NEW YORK —
Cassano said Perez was overwhelmed with emotion.
“It was singed but it meant an awful lot to the pastor,” he said. “It showed the pastor that they’ll be rebuilding.”
Truckloads of scattered material will be sifted for any traces of human remains that might not have been found at the site, Cassano said. Although the bodies of all eight people reported missing after Wednesday’s blast have been recovered, the rescue operation was continuing in case others may be buried beneath the rubble, he said.
More than 60 people were injured in the explosion, and more than 100 others were displaced.
Police have identified six of those who died: Griselde Camacho, 45, a Hunter College security officer; Carmen Tanco, 67, a dental hygienist who participated in church-sponsored medical missions to Africa and the Caribbean; Andreas Panagopoulos, 43, a musician; Rosaura Hernandez, 22, a restaurant cook from Mexico; George Ameado, 44, a handyman who lived in one of the buildings that collapsed; and Alexis Salas, 22, a restaurant worker.
Mexican officials said another Mexican woman, Rosaura Barrios Vazquez, 43, was among those killed.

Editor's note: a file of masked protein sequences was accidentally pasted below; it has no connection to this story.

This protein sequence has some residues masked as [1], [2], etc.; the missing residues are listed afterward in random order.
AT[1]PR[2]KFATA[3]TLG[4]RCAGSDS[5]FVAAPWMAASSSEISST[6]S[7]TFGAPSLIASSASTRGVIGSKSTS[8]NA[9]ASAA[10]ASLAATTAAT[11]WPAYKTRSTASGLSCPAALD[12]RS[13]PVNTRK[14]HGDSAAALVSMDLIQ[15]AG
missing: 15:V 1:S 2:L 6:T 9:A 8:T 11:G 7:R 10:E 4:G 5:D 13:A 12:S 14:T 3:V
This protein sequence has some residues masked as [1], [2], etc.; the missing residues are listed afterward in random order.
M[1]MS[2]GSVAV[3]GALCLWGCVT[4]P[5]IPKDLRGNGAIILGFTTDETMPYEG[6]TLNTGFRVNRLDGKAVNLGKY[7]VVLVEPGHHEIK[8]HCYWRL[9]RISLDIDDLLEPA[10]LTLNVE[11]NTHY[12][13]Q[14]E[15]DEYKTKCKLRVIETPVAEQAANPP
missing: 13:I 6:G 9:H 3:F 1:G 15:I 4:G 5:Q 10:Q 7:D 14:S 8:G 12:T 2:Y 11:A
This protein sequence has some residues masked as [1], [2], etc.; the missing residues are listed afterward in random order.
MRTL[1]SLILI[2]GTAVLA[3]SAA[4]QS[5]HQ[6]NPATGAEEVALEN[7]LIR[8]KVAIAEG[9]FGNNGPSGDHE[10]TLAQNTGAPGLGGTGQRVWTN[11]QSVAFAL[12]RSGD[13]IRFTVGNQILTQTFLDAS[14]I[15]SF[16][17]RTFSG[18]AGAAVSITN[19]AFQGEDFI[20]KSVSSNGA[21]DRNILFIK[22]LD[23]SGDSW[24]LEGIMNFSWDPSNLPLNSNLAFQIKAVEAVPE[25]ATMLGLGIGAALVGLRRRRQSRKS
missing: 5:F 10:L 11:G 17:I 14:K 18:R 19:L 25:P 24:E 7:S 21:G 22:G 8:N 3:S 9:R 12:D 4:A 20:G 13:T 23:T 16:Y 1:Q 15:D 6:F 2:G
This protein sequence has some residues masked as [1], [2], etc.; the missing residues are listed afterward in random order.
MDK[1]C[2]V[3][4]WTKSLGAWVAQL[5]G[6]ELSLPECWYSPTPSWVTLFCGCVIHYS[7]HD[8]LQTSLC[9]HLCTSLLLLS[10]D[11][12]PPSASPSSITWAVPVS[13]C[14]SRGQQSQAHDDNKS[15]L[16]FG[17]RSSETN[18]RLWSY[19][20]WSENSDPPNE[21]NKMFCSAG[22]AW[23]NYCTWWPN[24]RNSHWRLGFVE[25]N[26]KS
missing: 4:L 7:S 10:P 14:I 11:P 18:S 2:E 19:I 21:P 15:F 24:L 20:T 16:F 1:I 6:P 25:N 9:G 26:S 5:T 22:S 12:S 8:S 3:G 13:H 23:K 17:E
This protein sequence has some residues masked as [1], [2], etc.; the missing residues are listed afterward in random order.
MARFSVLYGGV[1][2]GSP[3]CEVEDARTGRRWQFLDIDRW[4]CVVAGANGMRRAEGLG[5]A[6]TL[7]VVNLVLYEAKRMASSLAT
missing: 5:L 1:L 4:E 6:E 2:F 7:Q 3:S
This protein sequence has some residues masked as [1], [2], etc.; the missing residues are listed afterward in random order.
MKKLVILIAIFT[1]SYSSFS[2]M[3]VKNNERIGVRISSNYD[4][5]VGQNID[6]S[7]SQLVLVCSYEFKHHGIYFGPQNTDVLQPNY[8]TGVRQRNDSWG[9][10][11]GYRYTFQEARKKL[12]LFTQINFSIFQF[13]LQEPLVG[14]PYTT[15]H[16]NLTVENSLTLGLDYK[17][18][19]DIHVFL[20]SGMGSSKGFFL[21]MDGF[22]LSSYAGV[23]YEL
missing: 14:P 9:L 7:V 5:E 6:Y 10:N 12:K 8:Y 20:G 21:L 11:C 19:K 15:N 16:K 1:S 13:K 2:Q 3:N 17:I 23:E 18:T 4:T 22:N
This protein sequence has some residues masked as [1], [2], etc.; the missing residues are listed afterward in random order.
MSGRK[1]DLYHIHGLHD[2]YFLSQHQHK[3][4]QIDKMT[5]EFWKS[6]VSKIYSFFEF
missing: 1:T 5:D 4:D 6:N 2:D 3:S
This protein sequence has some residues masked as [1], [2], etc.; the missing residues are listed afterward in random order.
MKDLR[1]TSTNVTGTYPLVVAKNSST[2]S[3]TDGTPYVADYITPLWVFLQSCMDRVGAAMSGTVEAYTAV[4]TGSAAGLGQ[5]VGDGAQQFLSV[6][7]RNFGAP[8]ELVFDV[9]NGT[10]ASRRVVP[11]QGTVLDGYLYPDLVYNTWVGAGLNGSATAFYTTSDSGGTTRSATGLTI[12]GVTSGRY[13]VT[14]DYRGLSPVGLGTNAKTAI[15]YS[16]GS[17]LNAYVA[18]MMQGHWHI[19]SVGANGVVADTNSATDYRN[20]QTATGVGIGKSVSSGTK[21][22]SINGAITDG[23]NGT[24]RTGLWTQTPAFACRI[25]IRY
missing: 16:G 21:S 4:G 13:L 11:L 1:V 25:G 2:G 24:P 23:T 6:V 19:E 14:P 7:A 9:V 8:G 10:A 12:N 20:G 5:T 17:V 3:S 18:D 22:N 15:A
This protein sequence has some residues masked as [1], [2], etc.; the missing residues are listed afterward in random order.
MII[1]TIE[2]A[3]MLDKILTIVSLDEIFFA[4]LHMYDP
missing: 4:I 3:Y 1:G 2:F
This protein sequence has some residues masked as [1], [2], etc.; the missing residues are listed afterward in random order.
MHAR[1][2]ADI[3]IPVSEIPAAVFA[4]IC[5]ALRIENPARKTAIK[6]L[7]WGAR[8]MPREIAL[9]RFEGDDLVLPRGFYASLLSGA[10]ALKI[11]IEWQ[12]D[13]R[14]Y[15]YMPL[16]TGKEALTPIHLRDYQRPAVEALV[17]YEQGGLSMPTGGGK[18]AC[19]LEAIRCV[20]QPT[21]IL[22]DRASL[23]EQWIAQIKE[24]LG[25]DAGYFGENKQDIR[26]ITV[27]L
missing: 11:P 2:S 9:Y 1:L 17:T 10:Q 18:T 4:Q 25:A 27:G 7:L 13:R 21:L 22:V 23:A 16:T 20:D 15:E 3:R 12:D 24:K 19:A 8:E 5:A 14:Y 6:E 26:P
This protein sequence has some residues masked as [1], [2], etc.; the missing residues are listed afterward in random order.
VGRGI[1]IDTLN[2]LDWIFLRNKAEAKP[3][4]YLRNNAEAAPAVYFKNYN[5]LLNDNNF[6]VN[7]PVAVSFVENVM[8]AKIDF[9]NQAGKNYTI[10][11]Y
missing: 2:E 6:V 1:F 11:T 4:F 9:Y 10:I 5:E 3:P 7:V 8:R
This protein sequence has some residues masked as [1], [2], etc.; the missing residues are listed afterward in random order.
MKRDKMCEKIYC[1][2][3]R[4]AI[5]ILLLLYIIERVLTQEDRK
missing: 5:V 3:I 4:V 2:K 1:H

The name of the eighth person recovered, a woman, hasn’t been released.
After touring a Red Cross shelter where some of the displaced residents have been placed temporarily, Mayor Bill de Blasio pledged his support to find suitable temporary or long-term housing options for those displaced.
“It’s our obligation as the city of New York, and I know all New Yorkers feel this way, to stand by them,” he said.
Investigators were trying to determine whether the explosion had anything to do with the city’s aging gas and water mains, some of which were installed in the 1800s. More than 30,000 miles of decades-old, decaying cast-iron pipe still are being used to deliver gas nationwide, according to U.S. Transportation Department estimates.